National Women’s Premier C’ship: Nandhidhaa, Meenakshi join Padmini in lead

P. V. Nandhidhaa inflicted a shock defeat for third seed and former champion Soumya Swaminathan.

Samriddhaa Ghosh (left) held defending champion Padmini Rout to a draw in the fifth round of the chess championship in Surat.   -  P. K. Ajith Kumar

Quite an action-packed day it turned out to be at the Surat Tennis Club on Wednesday.

Some of the action was off the board, too, in round five of the Iwasa 44th National women’s premier chess championship. Of the action that happened on the board, the game between Samriddha Ghosh and defending champion Padmini Rout, rated a whopping 336 Elo points above, stood out.

Sporting spirit

There was also a stunning loss suffered by third seed and former champion Soumya Swaminathan, at the hands of P. V. Nandhidhaa. It was that game which saw a controversy, with Soumya complaining to the arbiter that her opponent had lost on time; the flag had fallen and Nandhidhaa hadn’t completed the mandatory 40 moves within the first 90 minutes.

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She, however, withdrew the complaint and agreed to play on, conceding the possibility that the clock might have malfunctioned, as claimed by Nandhidhaa. “It was sporting of her to have gone on with the game, though she was in a losing position,” said the Tamil Nadu player.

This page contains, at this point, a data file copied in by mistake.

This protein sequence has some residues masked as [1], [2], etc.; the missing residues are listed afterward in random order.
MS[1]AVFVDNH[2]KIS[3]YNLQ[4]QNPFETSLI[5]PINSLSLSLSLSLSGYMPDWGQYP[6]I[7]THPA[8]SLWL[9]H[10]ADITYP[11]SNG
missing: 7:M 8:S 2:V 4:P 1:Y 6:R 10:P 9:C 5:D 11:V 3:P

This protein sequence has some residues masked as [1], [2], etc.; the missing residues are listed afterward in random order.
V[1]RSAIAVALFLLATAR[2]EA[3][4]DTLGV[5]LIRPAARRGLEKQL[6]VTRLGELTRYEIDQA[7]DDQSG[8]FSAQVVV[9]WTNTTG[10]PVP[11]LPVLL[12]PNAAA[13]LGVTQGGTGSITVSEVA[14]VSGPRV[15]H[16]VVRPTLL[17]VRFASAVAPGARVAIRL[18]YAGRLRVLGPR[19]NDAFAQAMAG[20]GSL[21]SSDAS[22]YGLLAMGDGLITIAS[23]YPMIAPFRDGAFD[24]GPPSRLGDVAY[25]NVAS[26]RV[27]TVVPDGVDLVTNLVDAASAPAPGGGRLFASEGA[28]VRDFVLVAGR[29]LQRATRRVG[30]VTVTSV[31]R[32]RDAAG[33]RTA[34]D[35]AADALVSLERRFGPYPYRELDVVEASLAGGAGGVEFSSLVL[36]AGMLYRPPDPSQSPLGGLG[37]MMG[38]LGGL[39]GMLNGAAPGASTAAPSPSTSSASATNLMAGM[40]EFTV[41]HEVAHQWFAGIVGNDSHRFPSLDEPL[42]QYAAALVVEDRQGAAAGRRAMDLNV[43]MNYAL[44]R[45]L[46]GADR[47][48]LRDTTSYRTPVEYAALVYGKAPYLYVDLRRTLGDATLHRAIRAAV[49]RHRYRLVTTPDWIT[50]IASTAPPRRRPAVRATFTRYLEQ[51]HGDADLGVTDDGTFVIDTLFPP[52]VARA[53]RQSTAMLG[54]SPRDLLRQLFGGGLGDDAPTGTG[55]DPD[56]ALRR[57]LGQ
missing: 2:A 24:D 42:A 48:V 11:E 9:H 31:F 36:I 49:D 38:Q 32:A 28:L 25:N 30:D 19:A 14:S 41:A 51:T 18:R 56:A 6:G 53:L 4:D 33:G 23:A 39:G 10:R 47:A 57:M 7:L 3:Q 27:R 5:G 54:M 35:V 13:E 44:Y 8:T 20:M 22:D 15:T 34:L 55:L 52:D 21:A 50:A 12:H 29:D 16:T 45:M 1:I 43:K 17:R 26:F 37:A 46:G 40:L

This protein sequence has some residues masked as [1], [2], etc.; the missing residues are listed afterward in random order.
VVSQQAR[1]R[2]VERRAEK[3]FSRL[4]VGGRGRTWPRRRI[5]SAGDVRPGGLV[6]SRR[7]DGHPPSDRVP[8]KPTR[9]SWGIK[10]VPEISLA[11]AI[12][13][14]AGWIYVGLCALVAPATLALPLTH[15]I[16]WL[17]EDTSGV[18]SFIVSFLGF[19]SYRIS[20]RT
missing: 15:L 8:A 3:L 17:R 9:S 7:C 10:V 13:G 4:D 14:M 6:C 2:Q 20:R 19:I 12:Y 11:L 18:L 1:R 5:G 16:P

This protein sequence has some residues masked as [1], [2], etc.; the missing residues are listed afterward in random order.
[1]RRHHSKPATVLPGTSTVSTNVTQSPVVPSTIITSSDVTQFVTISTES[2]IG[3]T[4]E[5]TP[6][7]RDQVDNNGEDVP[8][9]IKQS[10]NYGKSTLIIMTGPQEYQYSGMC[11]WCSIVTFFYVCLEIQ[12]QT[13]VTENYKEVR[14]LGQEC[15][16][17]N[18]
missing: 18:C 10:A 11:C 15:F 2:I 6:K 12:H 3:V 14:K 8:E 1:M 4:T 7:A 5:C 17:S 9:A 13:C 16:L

Soumya said she decided not to press her claim because her rival seemed so confident that she had made her move and an arbiter had also said that there were a couple of seconds left on the clock. “I could have gone ahead with the claim, but I would not have been happy to get a point in such a fashion,” she said.

First win for Nandidhaa

The two ladies went back to their Sicilian game, which Nandhidhaa promptly won in 48 moves. Soumya had blundered with her bishop on the 21st move and practically decided her own fate. Nandhidhaa, on the other hand, managed to keep her nerves and went on to post her first win over Soumya in their four meetings.

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The win helped her move into the joint lead along with fellow Tamil Nadu player S. Meenakshi and Padmini; they are all on four points, one point ahead of Bhakti Kulkarni, top seed Mary Ann Gomes and Soumya.

Chief Arbiter V. Vijayaraghavan said he would have been forced to give the point to Soumya if Nandhidhaa could not prove that the clock had malfunctioned. A little later, he had to settle another dispute, though it was of a much smaller nature: Srishti Pandey wasn’t sure if her Queen’s Indian Defence game was drawn, after 50 moves, because of the ‘photographic position’ rule (a position appearing three times during a game).

The Reti game between Padmini and Samriddhaa also ended with a repetition of moves, but neither would have been pleased during their analyses afterwards: there were too many mistakes and missed opportunities for both. The Philidor game between Swati Ghate and Meenakshi wasn’t anywhere near perfect either, with the latter pocketing a full point in 60 moves even after blundering her bishop for a pawn.

The results (fifth round):
  • Sakshi Chitlange 2.5 lost to Mary Ann Gomes 3;
  • Padmini Rout 4 drew with Samriddhaa Ghosh 1;
  • Soumya Swaminathan 3 lost to P.V. Nandhidhaa 4;
  • Bhakti Kulkarni 3 drew with Kiran Manisha Mohanty 2;
  • Swati Ghate 1.5 lost to S. Meenakshi 4;
  • P. Bala Kannamma 1.5 drew with Srishti Pandey 0.5.